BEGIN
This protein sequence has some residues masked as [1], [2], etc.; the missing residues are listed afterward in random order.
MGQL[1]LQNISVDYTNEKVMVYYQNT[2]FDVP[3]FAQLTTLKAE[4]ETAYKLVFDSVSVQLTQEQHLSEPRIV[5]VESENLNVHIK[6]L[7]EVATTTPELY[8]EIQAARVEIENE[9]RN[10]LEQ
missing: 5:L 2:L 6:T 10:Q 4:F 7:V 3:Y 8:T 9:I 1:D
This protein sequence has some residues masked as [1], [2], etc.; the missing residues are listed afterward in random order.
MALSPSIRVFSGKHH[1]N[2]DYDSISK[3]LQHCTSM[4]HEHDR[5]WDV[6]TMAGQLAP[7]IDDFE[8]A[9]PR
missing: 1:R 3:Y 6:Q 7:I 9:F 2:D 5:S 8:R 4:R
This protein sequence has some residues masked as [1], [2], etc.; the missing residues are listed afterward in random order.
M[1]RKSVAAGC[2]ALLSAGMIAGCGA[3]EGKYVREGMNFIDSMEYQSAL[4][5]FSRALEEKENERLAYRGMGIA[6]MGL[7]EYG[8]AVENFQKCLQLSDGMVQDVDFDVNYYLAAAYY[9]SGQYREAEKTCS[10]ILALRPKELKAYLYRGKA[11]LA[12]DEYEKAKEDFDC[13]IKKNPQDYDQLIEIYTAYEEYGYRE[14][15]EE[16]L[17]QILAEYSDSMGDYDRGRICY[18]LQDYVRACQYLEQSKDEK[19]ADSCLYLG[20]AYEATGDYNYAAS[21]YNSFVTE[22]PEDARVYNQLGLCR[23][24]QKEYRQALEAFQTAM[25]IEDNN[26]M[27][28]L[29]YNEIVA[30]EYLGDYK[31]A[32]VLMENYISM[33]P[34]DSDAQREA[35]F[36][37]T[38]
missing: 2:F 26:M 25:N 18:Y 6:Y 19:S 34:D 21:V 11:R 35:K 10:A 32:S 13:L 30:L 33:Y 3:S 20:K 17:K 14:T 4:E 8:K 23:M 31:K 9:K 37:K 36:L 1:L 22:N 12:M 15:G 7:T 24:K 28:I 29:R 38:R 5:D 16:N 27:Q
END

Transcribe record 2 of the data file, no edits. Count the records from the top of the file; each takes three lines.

This protein sequence has some residues masked as [1], [2], etc.; the missing residues are listed afterward in random order.
MALSPSIRVFSGKHH[1]N[2]DYDSISK[3]LQHCTSM[4]HEHDR[5]WDV[6]TMAGQLAP[7]IDDFE[8]A[9]PR
missing: 1:R 3:Y 6:Q 7:I 9:F 2:D 5:S 8:R 4:R